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National News / Hollywood

Monday, 3 November, 2014 12:19 PM

Entertainment industry is evolving at a faster pace than ever before, panelists say


Keynote Speaker Sir Howard Stinger led CBS' turnaround from No. 4 to America's Most Watched Network.


by Jason Rzucidlo



LOS ANGELES -- The entertainment business is changing right before our eyes. Movie theaters are switching from 35-mm film projectors to digital projectors. The effects of Netflix and RedBox are definitely having an impact on box office sales. Contracts, production incentives and liabilities were some of the other issues discussed at the 2014 USC Gould School of Law’s Institute on Entertainment Law and Business last Saturday in Los Angeles.

John Fithian, president and CEO of the National Association of Theatre Owners (NATO), was the first speaker in The Now and Future of Movie Theatres panel discussion. He said that box office sales are down only 4.2 percent for the year with sales up for the last six weeks in a row. Fithian made the argument that ticket prices are increasing at a slower rate than inflation. The president and CEO said that movie tickets cost $9.27 each in 1973, when adjusted for inflation. He said the average price of a movie ticket in the U.S. was $8.13 last year.

“We’re putting in big seats, bar services, restaurant services,” Fithian explained. “The atmosphere of going to the movies has improved. We’re looking at immersive audio, high dynamic range, 4D--The first one at Regal LA Live. We’ll continue to try it here. We did have a very bad summer. We suffered as a result of not enough movies. The number of big movies coming is declining. We’re still having a lot of big movies made. We think we’re the most affordable in town. The global market for is exploding in eastern Europe and China. It should be a really strong resurgence. Young adults are the most important We’re concerned about the drop off in 12-17 year. Hispanics make up the most movie goers in this country.”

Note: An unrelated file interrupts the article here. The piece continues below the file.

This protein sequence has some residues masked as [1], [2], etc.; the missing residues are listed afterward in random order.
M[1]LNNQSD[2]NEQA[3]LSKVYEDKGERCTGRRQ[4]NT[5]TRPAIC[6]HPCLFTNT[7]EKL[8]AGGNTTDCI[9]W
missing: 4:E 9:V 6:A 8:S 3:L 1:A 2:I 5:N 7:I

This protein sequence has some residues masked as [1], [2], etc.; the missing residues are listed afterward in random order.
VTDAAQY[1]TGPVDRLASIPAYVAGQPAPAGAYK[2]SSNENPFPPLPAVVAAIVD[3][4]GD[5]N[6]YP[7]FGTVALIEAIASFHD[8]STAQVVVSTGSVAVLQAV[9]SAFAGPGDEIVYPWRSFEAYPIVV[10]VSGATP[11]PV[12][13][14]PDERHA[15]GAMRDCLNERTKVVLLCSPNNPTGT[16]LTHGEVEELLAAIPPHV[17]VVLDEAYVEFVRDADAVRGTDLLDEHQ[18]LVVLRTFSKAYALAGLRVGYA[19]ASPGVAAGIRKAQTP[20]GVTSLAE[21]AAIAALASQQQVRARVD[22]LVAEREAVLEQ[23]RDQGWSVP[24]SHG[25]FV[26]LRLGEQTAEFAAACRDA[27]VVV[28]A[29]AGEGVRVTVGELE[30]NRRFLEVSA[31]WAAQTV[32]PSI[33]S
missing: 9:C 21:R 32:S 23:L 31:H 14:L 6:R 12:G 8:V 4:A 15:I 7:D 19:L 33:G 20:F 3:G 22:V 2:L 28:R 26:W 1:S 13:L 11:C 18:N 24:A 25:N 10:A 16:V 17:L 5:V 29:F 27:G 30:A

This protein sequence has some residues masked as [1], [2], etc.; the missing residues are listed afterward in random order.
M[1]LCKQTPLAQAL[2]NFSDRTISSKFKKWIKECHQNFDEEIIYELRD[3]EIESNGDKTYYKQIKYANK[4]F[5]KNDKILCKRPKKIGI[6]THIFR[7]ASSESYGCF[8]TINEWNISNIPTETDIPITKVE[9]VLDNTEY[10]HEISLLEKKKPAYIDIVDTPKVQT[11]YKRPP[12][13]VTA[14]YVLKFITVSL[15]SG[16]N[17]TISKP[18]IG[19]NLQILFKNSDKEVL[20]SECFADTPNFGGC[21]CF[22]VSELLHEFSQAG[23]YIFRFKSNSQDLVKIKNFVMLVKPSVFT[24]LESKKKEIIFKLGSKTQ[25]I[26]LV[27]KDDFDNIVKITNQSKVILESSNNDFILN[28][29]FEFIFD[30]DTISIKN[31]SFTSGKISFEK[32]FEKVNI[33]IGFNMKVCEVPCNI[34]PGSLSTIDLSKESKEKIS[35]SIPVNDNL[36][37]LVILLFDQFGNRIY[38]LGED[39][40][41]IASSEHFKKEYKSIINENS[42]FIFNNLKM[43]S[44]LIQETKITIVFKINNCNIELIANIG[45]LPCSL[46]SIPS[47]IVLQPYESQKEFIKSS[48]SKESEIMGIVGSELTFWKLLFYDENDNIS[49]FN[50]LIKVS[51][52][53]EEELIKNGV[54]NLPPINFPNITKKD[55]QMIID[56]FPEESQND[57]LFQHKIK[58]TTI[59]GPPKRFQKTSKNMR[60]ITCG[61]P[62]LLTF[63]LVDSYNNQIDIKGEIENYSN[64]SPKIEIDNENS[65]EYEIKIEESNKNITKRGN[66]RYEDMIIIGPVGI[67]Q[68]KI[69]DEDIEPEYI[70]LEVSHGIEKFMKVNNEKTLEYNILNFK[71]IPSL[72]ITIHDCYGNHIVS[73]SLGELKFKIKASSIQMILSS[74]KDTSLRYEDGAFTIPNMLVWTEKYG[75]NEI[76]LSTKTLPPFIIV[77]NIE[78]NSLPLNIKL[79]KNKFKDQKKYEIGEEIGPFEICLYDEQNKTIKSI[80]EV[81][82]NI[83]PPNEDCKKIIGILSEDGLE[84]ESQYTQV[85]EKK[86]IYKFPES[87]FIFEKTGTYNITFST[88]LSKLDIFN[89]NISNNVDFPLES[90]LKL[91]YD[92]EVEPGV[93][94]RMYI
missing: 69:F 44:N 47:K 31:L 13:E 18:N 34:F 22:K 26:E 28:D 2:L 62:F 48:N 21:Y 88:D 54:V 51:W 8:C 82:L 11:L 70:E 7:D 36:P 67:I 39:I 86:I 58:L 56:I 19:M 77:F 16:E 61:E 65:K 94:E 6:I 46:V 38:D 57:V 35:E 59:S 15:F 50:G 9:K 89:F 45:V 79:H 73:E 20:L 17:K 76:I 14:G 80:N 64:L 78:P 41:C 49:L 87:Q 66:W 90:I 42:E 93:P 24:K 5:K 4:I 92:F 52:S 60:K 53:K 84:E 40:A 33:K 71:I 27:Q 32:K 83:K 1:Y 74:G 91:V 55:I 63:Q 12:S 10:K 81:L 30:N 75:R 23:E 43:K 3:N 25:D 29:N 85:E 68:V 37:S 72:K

The next panelist was Veronika Kwan Vandenberg, president of international distribution at Warner Bros. Pictures International. She said WB supports the investments made by movie theaters to make their buildings more luxurious. Warner Bros. International has brought in at least $2.5 billion for each of the last five years, with $3.14 billion in revenue last year. She said her movie studio has a terrific slate of films to come.

“The business has changed dramatically,” Kwan said. “China overtook Japan to be the top box office. They’re leaving everyone in the dust. Mexico is a big growth story for us. The United States and Australia are strong movie going cultures. Korea very strong this year with local films. We’ve seen huge growth in Russia. India is still a tough market with Bollywood films taking in 90 to 95 percent of the market. Multiplexes are being built in Brazil. Harry Potter has always been a strong franchise for us. The Transformers films have done well in Japan and Australia. The top 20 movies are all epic event movies. Big action does very well outside the U.S. Comedies are very tough internationally. They don’t translate to other countries. In the case of Ted, everybody thought that teddy bear was so cute with a foul mouth.”

Nicolas Gonda is the co-founder and CEO of Austin, Texas-based Tugg Inc. It is a web-platform that lets fans choose the movies that play at their local theaters. First, a consumer fills out a request form online. Then, the movie theater either approves or denies that request. If it is approved and enough tickets are sold before the deadline, the movie is shown and the fan who created the event gets 5 percent of the ticket sales. Tugg is a new way to simply boost attendance in movie theaters.

“We’re setting up an environment for collaborating with public in a safe way,” Gonda explained. “Word of mouth has the impact of 200 television ads. The general trend is to study who’s engaging and grow that success. Our average attendance is 150 people. That is 100 percent more turnout then before. We’re able to target underused space. This is all based not the trust factor. It can’t be bought.”